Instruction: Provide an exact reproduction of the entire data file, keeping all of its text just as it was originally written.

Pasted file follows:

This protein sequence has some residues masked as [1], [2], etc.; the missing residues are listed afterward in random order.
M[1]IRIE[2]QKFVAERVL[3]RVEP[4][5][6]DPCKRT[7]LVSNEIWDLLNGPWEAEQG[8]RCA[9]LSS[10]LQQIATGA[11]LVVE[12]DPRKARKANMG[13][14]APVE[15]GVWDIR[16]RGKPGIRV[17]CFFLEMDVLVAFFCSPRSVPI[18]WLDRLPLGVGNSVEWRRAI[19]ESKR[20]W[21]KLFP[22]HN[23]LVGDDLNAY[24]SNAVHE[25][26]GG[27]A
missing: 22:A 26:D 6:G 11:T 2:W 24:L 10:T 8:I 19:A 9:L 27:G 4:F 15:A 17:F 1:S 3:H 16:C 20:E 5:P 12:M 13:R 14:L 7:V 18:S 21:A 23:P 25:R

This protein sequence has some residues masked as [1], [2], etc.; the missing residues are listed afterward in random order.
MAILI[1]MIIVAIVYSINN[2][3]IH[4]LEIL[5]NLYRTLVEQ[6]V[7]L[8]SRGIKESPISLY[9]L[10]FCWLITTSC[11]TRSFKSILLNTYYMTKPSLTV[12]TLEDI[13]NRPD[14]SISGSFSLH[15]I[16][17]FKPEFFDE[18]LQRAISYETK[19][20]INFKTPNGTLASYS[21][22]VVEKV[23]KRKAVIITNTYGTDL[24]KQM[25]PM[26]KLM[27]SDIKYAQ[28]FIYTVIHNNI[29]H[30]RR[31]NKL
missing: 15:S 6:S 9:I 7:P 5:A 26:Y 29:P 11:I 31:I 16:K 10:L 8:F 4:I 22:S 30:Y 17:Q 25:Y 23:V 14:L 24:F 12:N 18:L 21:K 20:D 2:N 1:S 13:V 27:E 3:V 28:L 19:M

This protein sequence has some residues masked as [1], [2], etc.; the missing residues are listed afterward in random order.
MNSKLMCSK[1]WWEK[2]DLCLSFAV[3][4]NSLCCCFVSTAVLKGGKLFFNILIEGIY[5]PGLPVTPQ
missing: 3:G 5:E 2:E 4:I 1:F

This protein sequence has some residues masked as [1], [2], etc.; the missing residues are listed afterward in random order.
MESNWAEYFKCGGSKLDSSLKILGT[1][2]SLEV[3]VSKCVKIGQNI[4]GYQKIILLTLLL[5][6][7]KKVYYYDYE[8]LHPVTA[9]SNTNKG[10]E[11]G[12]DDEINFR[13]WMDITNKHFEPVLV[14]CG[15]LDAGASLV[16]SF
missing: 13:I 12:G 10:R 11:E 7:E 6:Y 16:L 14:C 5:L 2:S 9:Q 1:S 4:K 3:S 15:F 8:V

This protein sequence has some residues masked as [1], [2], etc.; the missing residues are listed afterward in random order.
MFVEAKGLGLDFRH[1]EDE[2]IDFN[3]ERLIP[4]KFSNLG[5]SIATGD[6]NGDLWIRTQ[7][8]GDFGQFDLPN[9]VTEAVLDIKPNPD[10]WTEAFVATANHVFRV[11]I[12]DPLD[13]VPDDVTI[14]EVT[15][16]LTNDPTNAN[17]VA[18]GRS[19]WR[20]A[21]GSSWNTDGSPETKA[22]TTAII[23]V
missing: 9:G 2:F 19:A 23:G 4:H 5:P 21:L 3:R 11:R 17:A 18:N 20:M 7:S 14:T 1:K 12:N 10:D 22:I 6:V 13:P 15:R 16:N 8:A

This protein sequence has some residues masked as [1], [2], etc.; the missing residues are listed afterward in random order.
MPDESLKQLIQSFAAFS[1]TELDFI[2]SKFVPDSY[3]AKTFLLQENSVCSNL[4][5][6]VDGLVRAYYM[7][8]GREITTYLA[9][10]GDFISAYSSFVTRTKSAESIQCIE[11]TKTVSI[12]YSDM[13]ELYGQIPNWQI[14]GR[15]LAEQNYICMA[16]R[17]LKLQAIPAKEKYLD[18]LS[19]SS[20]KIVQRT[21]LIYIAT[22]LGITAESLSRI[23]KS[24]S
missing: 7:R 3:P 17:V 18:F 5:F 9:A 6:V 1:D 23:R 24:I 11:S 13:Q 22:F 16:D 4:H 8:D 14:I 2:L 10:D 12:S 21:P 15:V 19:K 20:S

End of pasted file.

This protein sequence has some residues masked as [1], [2], etc.; the missing residues are listed afterward in random order.
M[1]IRIE[2]QKFVAERVL[3]RVEP[4][5][6]DPCKRT[7]LVSNEIWDLLNGPWEAEQG[8]RCA[9]LSS[10]LQQIATGA[11]LVVE[12]DPRKARKANMG[13][14]APVE[15]GVWDIR[16]RGKPGIRV[17]CFFLEMDVLVAFFCSPRSVPI[18]WLDRLPLGVGNSVEWRRAI[19]ESKR[20]W[21]KLFP[22]HN[23]LVGDDLNAY[24]SNAVHE[25][26]GG[27]A
missing: 22:A 26:D 6:G 11:T 2:W 24:L 10:T 8:I 19:A 9:L 27:G 4:F 15:A 17:F 1:S 3:H 16:C 20:E 5:P 12:M 13:R 14:L 7:V 18:S 21:A 23:P 25:R

This protein sequence has some residues masked as [1], [2], etc.; the missing residues are listed afterward in random order.
MAILI[1]MIIVAIVYSINN[2][3]IH[4]LEIL[5]NLYRTLVEQ[6]V[7]L[8]SRGIKESPISLY[9]L[10]FCWLITTSC[11]TRSFKSILLNTYYMTKPSLTV[12]TLEDI[13]NRPD[14]SISGSFSLH[15]I[16][17]FKPEFFDE[18]LQRAISYETK[19][20]INFKTPNGTLASYS[21][22]VVEKV[23]KRKAVIITNTYGTDL[24]KQM[25]PM[26]KLM[27]SDIKYAQ[28]FIYTVIHNNI[29]H[30]RR[31]NKL
missing: 15:S 6:S 9:I 7:P 5:A 26:Y 29:P 11:I 31:I 16:K 10:L 8:F 4:I 22:S 30:Y 17:Q 25:Y 23:V 14:L 24:F 12:N 18:L 21:K 20:D 2:N 1:S 13:V 27:E 3:V 28:L 19:M

This protein sequence has some residues masked as [1], [2], etc.; the missing residues are listed afterward in random order.
MNSKLMCSK[1]WWEK[2]DLCLSFAV[3][4]NSLCCCFVSTAVLKGGKLFFNILIEGIY[5]PGLPVTPQ
missing: 3:G 5:E 2:E 4:I 1:F

This protein sequence has some residues masked as [1], [2], etc.; the missing residues are listed afterward in random order.
MESNWAEYFKCGGSKLDSSLKILGT[1][2]SLEV[3]VSKCVKIGQNI[4]GYQKIILLTLLL[5][6][7]KKVYYYDYE[8]LHPVTA[9]SNTNKG[10]E[11]G[12]DDEINFR[13]WMDITNKHFEPVLV[14]CG[15]LDAGASLV[16]SF
missing: 13:I 12:G 10:R 11:E 7:E 6:Y 16:L 14:C 5:L 2:S 9:Q 1:S 4:K 3:S 15:F 8:V

This protein sequence has some residues masked as [1], [2], etc.; the missing residues are listed afterward in random order.
MFVEAKGLGLDFRH[1]EDE[2]IDFN[3]ERLIP[4]KFSNLG[5]SIATGD[6]NGDLWIRTQ[7][8]GDFGQFDLPN[9]VTEAVLDIKPNPD[10]WTEAFVATANHVFRV[11]I[12]DPLD[13]VPDDVTI[14]EVT[15][16]LTNDPTNAN[17]VA[18]GRS[19]WR[20]A[21]GSSWNTDGSPETKA[22]TTAII[23]V
missing: 9:G 2:F 19:A 23:G 4:H 5:P 21:L 3:R 11:R 17:A 18:N 20:M 7:S 14:T 1:K 12:N 10:D 22:I 6:V 13:P 15:R 16:N 8:A

This protein sequence has some residues masked as [1], [2], etc.; the missing residues are listed afterward in random order.
MPDESLKQLIQSFAAFS[1]TELDFI[2]SKFVPDSY[3]AKTFLLQENSVCSNL[4][5][6]VDGLVRAYYM[7][8]GREITTYLA[9][10]GDFISAYSSFVTRTKSAESIQCIE[11]TKTVSI[12]YSDM[13]ELYGQIPNWQI[14]GR[15]LAEQNYICMA[16]R[17]LKLQAIPAKEKYLD[18]LS[19]SS[20]KIVQRT[21]LIYIAT[22]LGITAESLSRI[23]KS[24]S
missing: 7:R 3:P 17:V 18:F 5:F 9:A 6:V 1:D 23:R 24:I 11:S 13:Q 22:F 16:D 4:H 8:D 14:I 2:L 10:D 12:S 21:P 15:V 19:K 20:S